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CT evaluation of vulnerable plaque: noninvasive fortune-telling?

Opolski MP, Kepka C, Witkowski A - Int J Cardiovasc Imaging (2011)

Bottom Line: Recently, cardiac CTA has been proposed as a promising noninvasive tool for identification of rupture-prone plaques prior to a subsequent coronary event.This task is particularly challenging but the reward is high: identification of high-risk lesions could preclude plaque thrombosis and possibly prevent acute coronary syndromes.After 6 months and despite aggressive medical therapy, the patient developed acute ST-elevation myocardial infarction caused by a thrombotic lesion in the proximal LAD.

View Article: PubMed Central - PubMed

Affiliation: Department of Interventional Cardiology and Angiology, Institute of Cardiology, ul. Alpejska 42, 04-628 Warsaw, Poland. maxopol@gmail.com

ABSTRACT
Recently, cardiac CTA has been proposed as a promising noninvasive tool for identification of rupture-prone plaques prior to a subsequent coronary event. This task is particularly challenging but the reward is high: identification of high-risk lesions could preclude plaque thrombosis and possibly prevent acute coronary syndromes. We present a case of a borderline mixed plaque with positive remodeling in the proximal left anterior descending artery (LAD). After 6 months and despite aggressive medical therapy, the patient developed acute ST-elevation myocardial infarction caused by a thrombotic lesion in the proximal LAD. We review the literature on CT characteristics of vulnerable plaque and discuss the possible preventive interventions.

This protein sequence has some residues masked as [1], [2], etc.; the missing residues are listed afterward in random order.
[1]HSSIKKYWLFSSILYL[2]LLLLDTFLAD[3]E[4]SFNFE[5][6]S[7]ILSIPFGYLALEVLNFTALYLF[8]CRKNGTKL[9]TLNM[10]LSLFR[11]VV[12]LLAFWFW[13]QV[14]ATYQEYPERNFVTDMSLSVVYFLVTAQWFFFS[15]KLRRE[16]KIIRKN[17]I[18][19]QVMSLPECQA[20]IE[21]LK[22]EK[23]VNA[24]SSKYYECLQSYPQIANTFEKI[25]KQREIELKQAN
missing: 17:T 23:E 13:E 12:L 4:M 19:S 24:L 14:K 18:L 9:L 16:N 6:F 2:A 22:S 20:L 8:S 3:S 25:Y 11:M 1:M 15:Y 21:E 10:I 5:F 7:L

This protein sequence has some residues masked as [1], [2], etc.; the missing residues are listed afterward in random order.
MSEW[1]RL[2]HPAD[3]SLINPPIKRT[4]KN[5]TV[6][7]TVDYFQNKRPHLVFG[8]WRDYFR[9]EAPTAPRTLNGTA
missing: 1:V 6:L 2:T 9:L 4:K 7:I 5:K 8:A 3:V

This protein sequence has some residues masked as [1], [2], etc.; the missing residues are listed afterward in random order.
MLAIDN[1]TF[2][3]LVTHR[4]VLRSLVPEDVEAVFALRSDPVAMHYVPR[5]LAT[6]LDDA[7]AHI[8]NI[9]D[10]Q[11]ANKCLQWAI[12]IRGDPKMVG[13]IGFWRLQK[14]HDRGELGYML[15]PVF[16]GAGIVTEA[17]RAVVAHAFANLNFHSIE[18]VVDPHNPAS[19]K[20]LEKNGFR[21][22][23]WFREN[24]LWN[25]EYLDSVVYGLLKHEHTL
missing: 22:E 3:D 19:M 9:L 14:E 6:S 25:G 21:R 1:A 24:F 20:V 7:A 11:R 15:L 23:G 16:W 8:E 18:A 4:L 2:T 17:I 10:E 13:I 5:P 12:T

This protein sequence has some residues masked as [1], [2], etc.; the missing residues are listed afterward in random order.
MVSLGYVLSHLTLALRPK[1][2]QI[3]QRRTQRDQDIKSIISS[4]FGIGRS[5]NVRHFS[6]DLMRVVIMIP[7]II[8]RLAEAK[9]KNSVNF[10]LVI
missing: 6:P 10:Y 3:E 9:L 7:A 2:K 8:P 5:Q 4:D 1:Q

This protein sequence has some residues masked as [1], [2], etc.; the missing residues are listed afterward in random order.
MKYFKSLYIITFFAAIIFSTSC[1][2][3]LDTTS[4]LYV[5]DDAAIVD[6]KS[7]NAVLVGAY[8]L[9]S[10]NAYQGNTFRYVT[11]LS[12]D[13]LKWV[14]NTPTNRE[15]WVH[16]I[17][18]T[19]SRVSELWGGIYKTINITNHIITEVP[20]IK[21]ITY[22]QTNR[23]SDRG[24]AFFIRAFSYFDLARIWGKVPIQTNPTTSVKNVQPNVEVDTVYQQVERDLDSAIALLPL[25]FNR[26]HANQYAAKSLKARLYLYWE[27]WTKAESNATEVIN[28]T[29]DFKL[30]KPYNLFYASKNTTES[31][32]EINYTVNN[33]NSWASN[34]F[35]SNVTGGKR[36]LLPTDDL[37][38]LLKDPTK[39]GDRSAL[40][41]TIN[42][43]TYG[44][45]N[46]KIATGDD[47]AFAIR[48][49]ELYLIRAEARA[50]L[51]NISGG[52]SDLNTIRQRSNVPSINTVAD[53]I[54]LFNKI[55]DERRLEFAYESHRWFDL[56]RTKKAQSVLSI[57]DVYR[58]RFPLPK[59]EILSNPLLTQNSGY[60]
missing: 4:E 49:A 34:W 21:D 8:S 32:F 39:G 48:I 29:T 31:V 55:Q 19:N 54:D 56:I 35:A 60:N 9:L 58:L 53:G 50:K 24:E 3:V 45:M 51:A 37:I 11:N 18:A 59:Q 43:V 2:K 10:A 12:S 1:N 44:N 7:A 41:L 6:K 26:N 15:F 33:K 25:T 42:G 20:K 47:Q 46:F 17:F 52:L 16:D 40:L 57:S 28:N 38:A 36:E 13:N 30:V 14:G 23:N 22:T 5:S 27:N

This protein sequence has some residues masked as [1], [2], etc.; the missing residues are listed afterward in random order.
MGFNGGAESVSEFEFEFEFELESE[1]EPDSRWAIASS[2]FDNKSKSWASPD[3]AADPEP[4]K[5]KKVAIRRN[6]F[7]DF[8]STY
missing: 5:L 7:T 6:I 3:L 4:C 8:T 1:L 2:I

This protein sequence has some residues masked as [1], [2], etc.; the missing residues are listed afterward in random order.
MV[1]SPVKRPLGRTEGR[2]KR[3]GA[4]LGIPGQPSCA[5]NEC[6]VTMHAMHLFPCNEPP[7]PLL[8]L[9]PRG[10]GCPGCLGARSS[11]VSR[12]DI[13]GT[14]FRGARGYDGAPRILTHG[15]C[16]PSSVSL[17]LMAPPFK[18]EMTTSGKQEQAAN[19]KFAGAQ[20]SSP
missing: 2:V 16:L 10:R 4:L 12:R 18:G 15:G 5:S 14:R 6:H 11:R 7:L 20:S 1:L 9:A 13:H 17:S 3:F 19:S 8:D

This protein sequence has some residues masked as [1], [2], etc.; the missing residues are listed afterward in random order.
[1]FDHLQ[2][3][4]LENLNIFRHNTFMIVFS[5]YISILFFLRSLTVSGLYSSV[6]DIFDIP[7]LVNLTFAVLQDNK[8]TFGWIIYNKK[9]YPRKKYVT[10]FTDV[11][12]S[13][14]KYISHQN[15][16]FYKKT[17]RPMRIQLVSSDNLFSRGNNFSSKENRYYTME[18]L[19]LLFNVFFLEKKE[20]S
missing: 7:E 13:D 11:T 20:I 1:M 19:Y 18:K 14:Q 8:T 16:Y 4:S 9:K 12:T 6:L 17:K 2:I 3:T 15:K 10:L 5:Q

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a Curved multiplanar reconstruction of a high-risk lesion in the proximal left anterior descending artery (LAD) causing future ischemic event. b–f Serial cross sections demonstrating mixed plaque with low attenuation area proximal to calcium spots and positive remodeling. g, h Left coronary angiography showing high-grade thrombotic lesion (arrowheads) in the proximal LAD. LAD left anterior descending artery, LCX left circumflex
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Fig1: a Curved multiplanar reconstruction of a high-risk lesion in the proximal left anterior descending artery (LAD) causing future ischemic event. b–f Serial cross sections demonstrating mixed plaque with low attenuation area proximal to calcium spots and positive remodeling. g, h Left coronary angiography showing high-grade thrombotic lesion (arrowheads) in the proximal LAD. LAD left anterior descending artery, LCX left circumflex

Mentions: A 59-year-old male with atypical chest pain and intermediate pretest probability underwent dual-source computed tomography angiography (CTA). CTA was performed with 80 ml contrast agent at 6.0 ml/s, 100 kV tube voltage and retrospective ECG-gated protocol (slice thickness, 0.6 mm; overlap, 0.4 mm) with radiation exposure of 12.1 mSv. Multiplanar reconstructions demonstrated a borderline (60% luminal stenosis) mixed plaque in the proximal segment of left anterior descending artery (LAD) and mild atherosclerotic lesions in the left circumflex and right coronary artery with total calcium Agatston score of 678 (Fig. 1a). Cross-sectional images of LAD demonstrated a mixed plaque with low attenuation area proximal to calcium spots and positive remodeling (Fig. 1b–f). Based on patient’s preferences, aggressive medical therapy with a high-dose statin, aspirin and antihypertensive agents was initiated. After 6 months the patient presented with acute anterior ST-elevation myocardial infarction caused by thrombotic lesion in the proximal LAD (Fig. 1g, h). Although he underwent primary percutaneous coronary intervention of the culprit LAD, NYHA class II heart failure symptoms developed.Fig. 1